Dutch Gov’t Lifts Travel Restrictions to Southern Rakhine, Tourism Industry Wants More
By Moe Myint 18 October 2018
YANGON – Despite a number of European countries continuing to discourage travel to Myanmar based on allegations against the army of committing crimes against the Rohingya community in August 2017, the government of the Netherlands has eased its stance on one Rakhine State tourist destination last week.
Last year, on the official map outlining areas of Myanmar considered safe and unsafe to travel to, the Netherlands marked the entire Rakhine State in red, marking it as an unsuitable state to visit due to instances of violent conflict there, particularly referring to northern Rakhine State from where nearly 700,000 Rohingya fled from military rampages and sought refuge in neighboring Bangladesh.
The official website of the Netherland’s Foreign Affairs Ministry “The Netherlands Worldwide” —published in Dutch— updated its map on Oct. 10 to mark the areas of Kachin State, northern Shan State and the majority of Rakhine State to a red status.
The website warns travelers against visiting Rakhine State, specifying that—especially in northern Rakhine State—there are great tensions between the Muslim and Buddhist community, and these tensions “regularly lead to violence.” The website uses “Muslim” and “community” rather than using the contentious term “Rohingya.”
As well as Thandwe Township’s Ngapali Beach in southern Rakhine, one of Myanmar’s most popular tourist destinations and a great source of tourism income having the red status removed, the map shows the red status warning remaining in place on other southern townships namely Taungup, Ramree and Kyaukphyu. It states that if tourists are interested in spending their holidays at Ngapali, they can travel there by air or land via the motorway south of Ngapali but warns “Travel no further than the line at Thandwe (see map).”
The website advises tourists traveling to Ngapali Beach to follow the “messages in the media” and to inform a travel company, hotel and local authorities in advance of their trip.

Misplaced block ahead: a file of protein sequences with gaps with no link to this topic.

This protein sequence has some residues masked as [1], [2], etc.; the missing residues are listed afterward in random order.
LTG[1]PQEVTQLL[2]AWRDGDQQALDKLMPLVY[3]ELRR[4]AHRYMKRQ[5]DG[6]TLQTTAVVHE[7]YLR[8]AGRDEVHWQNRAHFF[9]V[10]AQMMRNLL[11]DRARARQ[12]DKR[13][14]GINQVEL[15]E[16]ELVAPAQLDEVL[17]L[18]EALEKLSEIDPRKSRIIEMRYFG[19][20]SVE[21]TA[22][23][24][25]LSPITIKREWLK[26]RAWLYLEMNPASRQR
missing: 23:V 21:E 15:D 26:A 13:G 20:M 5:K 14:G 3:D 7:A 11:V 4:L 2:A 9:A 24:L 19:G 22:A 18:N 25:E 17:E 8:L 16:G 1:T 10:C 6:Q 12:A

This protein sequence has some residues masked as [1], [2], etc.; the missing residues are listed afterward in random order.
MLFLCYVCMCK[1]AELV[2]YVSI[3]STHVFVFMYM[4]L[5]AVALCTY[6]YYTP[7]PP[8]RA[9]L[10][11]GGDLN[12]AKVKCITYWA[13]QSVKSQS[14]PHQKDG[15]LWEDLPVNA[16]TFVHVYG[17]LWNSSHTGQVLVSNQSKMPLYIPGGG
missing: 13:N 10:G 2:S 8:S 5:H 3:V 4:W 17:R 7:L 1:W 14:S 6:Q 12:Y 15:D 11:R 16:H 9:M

Some Myanmar travel agencies and hoteliers have welcomed the Dutch authorities’ update to the map. However, there have been some points of criticism towards the update as some key tourism areas still remain in the red zone. Specifically, northern Rakhine’s famous archeological site, the ancient city of Mrauk-U where a large number of pagodas, temples and stupas still exist, spurring archeologists and the ministry of religious affairs to apply for UNESCO World Heritage Site status for the site in 2019 in still under red status.
It’s unclear how many western governments rank Myanmar as an unsafe country for holidaymakers on their official travel advice websites.
Daw Yin Myo Su, owner of Mrauk-U Princess Hotel near the ancient city site assumes two possible factors for Mrauk-U remaining in the red zone on the Dutch travel warning map: there could be barriers for travelers in applying for travel insurance if they intend to travel to the area, and there could be a lack of proper information about the on-the-ground safety status via the respective foreign embassies.
“[Changing the status of] southern Rakhine’s Ngapali is better than nothing for [the tourism sector]. We are glad to hear that either way,” she said.
She explained that Mrauk-U should not be recognized as a conflict-sensitive area as it located one hundred miles from the conflict-torn Maungdaw Township and doesn’t even have an internally displaced persons camps like the state capital of Sittwe and Thandwe Township. She had expected wider travel relaxations from western countries and urged for travelers to be provided with more accurate information.
Managing director of travel agency Nature Dream Daw Sabe Aung, said she was confused about the selective destination ranking by the Dutch government and questions whether the change is linked to interests in foreign investment in Ngapali or whether the ranking is based on complaints from travelers to who want to visit Ngapali.
“Is that because of foreign investors in Ngapali? As far as I know, there is no foreign-owned hotel business in the Mrauk-U tourism industry,” said Daw Sabe Aung.
In her work as MD of one of the top travel agencies in Myanmar, Daw Sabe Aung noticed that many Russians, Germans and some other westerners have travelled to northern Rakhine’s Mrauk-U recently. She added that some of them even went to Chin villages located in rural areas outside the town of Mrauk-U to see the women with traditional facial tattoos.
“Even women and children toured Mrauk-U safely. They haven’t received any disruption or inconveniences during their trips. My point is that the Arakanese are expecting tourists.”